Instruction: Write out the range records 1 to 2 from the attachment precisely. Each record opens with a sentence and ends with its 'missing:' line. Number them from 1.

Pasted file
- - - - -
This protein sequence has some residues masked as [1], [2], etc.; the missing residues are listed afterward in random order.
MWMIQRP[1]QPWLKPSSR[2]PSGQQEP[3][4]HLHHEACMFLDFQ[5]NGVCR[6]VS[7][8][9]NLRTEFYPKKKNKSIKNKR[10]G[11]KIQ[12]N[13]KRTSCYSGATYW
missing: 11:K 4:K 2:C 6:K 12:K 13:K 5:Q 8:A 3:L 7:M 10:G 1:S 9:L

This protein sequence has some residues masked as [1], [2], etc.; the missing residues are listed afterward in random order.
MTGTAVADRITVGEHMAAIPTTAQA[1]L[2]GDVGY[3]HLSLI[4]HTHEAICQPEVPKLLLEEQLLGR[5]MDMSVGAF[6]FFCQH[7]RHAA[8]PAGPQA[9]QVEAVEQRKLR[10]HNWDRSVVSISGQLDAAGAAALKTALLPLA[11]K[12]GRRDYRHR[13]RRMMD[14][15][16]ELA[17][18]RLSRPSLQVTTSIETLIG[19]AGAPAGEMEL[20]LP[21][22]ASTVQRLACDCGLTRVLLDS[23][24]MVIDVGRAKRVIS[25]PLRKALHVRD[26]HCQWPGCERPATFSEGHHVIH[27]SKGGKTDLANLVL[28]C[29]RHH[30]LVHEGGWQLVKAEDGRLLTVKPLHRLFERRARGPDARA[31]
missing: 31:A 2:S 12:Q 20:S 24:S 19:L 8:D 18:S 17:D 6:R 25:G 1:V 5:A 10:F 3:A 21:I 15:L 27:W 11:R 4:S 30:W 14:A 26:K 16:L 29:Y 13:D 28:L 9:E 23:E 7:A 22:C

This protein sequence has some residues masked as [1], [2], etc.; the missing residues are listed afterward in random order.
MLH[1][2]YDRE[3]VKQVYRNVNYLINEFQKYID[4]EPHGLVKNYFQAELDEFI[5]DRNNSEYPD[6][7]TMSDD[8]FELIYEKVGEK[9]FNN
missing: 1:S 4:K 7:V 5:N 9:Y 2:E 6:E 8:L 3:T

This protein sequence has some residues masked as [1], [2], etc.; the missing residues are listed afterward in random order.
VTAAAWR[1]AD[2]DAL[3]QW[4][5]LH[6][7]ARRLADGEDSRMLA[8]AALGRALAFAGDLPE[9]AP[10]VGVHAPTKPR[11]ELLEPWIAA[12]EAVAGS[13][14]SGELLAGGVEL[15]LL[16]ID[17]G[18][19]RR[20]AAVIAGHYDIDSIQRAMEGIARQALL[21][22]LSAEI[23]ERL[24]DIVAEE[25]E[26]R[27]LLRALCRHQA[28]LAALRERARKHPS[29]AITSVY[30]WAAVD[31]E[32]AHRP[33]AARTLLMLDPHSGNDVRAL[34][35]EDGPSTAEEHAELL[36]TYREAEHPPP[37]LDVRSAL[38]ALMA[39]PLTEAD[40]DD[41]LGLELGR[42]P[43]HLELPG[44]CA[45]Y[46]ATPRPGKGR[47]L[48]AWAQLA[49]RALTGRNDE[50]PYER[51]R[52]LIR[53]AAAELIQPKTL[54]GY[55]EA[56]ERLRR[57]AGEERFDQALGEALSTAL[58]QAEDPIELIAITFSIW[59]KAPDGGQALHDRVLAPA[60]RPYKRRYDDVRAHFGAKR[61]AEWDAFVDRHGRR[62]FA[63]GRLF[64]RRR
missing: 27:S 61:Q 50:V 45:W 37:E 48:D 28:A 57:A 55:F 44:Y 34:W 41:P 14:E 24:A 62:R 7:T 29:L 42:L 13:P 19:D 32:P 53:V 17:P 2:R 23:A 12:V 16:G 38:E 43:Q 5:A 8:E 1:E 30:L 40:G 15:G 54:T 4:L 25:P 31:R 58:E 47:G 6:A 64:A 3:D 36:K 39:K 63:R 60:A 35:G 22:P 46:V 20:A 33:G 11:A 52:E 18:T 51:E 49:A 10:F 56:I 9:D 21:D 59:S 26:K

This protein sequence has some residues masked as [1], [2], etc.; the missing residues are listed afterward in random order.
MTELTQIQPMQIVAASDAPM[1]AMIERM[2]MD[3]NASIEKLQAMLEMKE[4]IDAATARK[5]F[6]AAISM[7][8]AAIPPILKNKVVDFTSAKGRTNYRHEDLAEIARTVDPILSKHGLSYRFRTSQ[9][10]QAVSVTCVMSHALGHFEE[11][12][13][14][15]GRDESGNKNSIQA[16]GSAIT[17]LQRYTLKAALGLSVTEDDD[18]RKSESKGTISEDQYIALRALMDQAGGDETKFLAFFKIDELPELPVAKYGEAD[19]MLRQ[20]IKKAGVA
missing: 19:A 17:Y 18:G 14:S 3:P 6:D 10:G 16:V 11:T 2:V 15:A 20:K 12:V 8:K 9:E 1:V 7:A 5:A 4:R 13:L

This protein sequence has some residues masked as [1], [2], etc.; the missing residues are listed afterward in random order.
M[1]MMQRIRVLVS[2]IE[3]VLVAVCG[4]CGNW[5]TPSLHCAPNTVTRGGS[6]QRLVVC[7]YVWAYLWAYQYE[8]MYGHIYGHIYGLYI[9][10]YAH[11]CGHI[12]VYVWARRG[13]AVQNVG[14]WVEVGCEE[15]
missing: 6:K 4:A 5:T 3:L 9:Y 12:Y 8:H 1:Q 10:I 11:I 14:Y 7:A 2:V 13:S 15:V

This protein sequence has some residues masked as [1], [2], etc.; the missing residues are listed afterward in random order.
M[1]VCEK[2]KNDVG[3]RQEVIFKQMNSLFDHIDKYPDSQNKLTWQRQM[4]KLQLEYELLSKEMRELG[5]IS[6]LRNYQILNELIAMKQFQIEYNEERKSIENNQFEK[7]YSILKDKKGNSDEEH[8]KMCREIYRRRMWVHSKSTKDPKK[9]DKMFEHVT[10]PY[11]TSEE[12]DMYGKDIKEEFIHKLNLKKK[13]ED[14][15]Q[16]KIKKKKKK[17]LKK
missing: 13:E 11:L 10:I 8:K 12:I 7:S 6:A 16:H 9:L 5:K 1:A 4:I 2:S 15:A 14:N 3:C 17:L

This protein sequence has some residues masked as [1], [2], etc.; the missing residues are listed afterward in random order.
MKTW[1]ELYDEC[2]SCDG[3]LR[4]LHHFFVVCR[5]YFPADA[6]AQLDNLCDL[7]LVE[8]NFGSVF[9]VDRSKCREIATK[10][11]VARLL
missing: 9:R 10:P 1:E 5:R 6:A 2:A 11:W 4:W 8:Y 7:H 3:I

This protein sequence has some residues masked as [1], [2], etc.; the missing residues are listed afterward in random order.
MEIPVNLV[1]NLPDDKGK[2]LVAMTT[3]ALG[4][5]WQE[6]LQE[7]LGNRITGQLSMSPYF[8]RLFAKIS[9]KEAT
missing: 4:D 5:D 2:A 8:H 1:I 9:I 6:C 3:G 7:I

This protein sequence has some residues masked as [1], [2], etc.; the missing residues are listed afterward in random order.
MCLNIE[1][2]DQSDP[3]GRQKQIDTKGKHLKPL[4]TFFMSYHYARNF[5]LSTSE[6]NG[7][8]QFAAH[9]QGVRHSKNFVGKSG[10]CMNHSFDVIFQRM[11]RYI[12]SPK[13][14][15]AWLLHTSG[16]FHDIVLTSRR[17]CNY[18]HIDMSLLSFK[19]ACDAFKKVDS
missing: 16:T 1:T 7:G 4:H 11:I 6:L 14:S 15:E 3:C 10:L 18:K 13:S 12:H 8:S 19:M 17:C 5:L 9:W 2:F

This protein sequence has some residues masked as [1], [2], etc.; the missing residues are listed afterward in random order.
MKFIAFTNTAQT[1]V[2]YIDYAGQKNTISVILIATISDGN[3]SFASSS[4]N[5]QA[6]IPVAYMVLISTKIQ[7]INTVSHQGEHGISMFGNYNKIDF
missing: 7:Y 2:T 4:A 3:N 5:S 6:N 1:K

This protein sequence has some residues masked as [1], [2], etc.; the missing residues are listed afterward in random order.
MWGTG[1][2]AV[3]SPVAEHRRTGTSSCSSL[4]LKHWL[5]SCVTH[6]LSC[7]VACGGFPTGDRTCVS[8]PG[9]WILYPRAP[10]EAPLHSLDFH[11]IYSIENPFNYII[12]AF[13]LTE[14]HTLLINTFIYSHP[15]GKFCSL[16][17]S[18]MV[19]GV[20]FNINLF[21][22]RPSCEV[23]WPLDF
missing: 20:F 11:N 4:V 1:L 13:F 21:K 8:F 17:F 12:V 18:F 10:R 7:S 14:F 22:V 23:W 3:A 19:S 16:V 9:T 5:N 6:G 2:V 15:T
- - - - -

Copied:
This protein sequence has some residues masked as [1], [2], etc.; the missing residues are listed afterward in random order.
MWMIQRP[1]QPWLKPSSR[2]PSGQQEP[3][4]HLHHEACMFLDFQ[5]NGVCR[6]VS[7][8][9]NLRTEFYPKKKNKSIKNKR[10]G[11]KIQ[12]N[13]KRTSCYSGATYW
missing: 11:K 4:K 2:C 6:K 12:K 13:K 5:Q 8:A 3:L 7:M 10:G 1:S 9:L

This protein sequence has some residues masked as [1], [2], etc.; the missing residues are listed afterward in random order.
MTGTAVADRITVGEHMAAIPTTAQA[1]L[2]GDVGY[3]HLSLI[4]HTHEAICQPEVPKLLLEEQLLGR[5]MDMSVGAF[6]FFCQH[7]RHAA[8]PAGPQA[9]QVEAVEQRKLR[10]HNWDRSVVSISGQLDAAGAAALKTALLPLA[11]K[12]GRRDYRHR[13]RRMMD[14][15][16]ELA[17][18]RLSRPSLQVTTSIETLIG[19]AGAPAGEMEL[20]LP[21][22]ASTVQRLACDCGLTRVLLDS[23][24]MVIDVGRAKRVIS[25]PLRKALHVRD[26]HCQWPGCERPATFSEGHHVIH[27]SKGGKTDLANLVL[28]C[29]RHH[30]LVHEGGWQLVKAEDGRLLTVKPLHRLFERRARGPDARA[31]
missing: 31:A 2:S 12:Q 20:S 24:S 19:L 8:D 18:S 17:D 6:R 25:G 1:V 5:A 10:F 3:A 21:I 15:L 27:W 11:R 4:S 30:W 14:A 26:K 16:L 29:Y 13:D 28:L 9:E 23:E 7:A 22:C